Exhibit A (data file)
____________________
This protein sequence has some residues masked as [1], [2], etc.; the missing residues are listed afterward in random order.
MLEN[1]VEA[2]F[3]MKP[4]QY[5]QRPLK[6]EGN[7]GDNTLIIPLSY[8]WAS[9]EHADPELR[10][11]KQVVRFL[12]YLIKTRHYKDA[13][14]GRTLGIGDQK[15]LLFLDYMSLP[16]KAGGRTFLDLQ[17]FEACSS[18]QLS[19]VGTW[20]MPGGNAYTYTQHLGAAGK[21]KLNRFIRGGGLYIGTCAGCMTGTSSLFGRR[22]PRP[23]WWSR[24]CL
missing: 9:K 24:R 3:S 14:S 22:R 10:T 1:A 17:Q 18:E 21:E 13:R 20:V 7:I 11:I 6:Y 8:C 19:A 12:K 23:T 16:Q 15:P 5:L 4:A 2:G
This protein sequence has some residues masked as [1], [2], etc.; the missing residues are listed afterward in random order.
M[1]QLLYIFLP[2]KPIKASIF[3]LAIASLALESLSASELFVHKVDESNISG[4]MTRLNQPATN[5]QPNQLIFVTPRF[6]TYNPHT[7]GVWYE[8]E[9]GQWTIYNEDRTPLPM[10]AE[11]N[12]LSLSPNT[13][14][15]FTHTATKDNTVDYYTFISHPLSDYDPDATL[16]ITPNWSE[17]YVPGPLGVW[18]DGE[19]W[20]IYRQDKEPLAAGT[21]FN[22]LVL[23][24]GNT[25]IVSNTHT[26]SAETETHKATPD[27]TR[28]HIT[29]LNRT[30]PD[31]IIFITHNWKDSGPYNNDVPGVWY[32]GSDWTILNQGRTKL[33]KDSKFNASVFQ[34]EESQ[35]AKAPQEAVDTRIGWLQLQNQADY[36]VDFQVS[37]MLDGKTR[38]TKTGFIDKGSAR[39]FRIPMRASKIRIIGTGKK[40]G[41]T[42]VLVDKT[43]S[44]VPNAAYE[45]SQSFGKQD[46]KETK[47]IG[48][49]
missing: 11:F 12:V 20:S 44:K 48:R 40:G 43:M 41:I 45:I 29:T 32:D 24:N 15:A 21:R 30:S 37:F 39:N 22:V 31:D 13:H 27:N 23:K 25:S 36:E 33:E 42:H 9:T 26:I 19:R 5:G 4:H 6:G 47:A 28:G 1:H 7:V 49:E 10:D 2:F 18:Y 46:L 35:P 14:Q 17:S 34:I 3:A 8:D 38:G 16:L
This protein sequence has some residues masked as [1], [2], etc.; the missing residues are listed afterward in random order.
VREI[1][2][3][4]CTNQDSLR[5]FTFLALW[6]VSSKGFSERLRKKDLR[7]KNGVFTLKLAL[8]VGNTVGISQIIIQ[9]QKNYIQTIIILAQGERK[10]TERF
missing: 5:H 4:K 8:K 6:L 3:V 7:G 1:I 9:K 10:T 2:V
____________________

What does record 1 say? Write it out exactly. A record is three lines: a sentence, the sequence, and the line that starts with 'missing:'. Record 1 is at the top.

This protein sequence has some residues masked as [1], [2], etc.; the missing residues are listed afterward in random order.
MLEN[1]VEA[2]F[3]MKP[4]QY[5]QRPLK[6]EGN[7]GDNTLIIPLSY[8]WAS[9]EHADPELR[10][11]KQVVRFL[12]YLIKTRHYKDA[13][14]GRTLGIGDQK[15]LLFLDYMSLP[16]KAGGRTFLDLQ[17]FEACSS[18]QLS[19]VGTW[20]MPGGNAYTYTQHLGAAGK[21]KLNRFIRGGGLYIGTCAGCMTGTSSLFGRR[22]PRP[23]WWSR[24]CL
missing: 9:K 24:R 3:S 14:S 22:R 10:T 1:A 17:Q 18:E 21:E 13:R 20:V 7:I 11:I 6:Y 8:C 19:A 12:K 23:T 16:Q 15:P 5:L 4:A 2:G